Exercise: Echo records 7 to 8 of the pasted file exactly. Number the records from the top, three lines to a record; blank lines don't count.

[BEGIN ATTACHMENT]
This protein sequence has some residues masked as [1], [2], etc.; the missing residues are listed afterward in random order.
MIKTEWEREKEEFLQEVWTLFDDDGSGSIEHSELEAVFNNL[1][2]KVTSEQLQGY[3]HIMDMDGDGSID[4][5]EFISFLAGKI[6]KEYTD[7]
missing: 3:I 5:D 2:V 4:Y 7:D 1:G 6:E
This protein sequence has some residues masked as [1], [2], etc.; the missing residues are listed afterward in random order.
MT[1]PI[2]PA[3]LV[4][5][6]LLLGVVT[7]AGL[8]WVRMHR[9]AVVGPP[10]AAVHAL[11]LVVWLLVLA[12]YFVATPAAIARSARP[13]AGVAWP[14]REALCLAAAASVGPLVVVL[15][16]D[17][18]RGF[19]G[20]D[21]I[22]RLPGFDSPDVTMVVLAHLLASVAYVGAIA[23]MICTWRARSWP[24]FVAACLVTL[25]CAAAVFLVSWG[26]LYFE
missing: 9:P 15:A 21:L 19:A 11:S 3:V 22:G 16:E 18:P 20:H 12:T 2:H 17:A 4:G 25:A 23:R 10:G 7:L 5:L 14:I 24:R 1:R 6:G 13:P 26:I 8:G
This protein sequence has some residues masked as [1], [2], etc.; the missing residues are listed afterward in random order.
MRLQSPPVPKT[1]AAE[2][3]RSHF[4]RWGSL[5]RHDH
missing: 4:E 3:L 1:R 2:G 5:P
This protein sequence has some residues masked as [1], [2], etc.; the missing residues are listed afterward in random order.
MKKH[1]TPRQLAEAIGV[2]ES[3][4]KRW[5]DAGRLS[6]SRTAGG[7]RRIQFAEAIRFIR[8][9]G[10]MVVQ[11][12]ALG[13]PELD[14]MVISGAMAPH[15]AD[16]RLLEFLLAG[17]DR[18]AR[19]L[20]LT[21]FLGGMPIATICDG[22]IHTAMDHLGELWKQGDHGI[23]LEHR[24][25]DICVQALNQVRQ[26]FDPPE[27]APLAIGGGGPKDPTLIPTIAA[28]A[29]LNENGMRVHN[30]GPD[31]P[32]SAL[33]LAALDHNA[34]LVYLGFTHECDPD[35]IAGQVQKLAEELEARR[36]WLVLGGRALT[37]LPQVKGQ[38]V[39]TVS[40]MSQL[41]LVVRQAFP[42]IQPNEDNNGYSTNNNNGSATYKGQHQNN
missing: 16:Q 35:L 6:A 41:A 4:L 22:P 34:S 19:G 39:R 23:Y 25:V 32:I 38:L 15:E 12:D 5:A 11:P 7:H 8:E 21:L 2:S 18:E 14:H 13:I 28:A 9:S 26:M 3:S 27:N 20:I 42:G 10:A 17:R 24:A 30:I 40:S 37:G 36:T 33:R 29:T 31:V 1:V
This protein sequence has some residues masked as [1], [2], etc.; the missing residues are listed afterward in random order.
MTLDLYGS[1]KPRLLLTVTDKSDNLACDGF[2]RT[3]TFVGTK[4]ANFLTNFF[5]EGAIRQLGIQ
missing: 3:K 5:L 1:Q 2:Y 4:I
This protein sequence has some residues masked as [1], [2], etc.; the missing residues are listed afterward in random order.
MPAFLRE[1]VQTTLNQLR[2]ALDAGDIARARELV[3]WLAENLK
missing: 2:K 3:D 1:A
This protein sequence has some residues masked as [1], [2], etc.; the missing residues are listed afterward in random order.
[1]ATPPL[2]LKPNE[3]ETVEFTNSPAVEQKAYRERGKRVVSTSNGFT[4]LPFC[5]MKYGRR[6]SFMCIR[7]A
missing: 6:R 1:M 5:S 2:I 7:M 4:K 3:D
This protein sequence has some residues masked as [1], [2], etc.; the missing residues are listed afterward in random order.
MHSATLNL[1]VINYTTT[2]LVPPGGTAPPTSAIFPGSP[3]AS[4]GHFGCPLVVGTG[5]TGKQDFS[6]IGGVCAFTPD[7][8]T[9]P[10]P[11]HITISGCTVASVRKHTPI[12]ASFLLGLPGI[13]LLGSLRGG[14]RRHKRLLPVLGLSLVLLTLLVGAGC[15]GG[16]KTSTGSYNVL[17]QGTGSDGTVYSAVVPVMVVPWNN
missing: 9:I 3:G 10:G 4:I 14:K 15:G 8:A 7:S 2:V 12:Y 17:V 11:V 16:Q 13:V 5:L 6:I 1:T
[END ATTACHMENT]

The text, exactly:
This protein sequence has some residues masked as [1], [2], etc.; the missing residues are listed afterward in random order.
[1]ATPPL[2]LKPNE[3]ETVEFTNSPAVEQKAYRERGKRVVSTSNGFT[4]LPFC[5]MKYGRR[6]SFMCIR[7]A
missing: 6:R 1:M 5:S 2:I 7:M 4:K 3:D
This protein sequence has some residues masked as [1], [2], etc.; the missing residues are listed afterward in random order.
MHSATLNL[1]VINYTTT[2]LVPPGGTAPPTSAIFPGSP[3]AS[4]GHFGCPLVVGTG[5]TGKQDFS[6]IGGVCAFTPD[7][8]T[9]P[10]P[11]HITISGCTVASVRKHTPI[12]ASFLLGLPGI[13]LLGSLRGG[14]RRHKRLLPVLGLSLVLLTLLVGAGC[15]GG[16]KTSTGSYNVL[17]QGTGSDGTVYSAVVPVMVVPWNN
missing: 9:I 3:G 10:G 4:I 14:K 15:G 8:A 7:S 2:V 12:Y 17:V 11:V 16:Q 13:V 5:L 6:I 1:T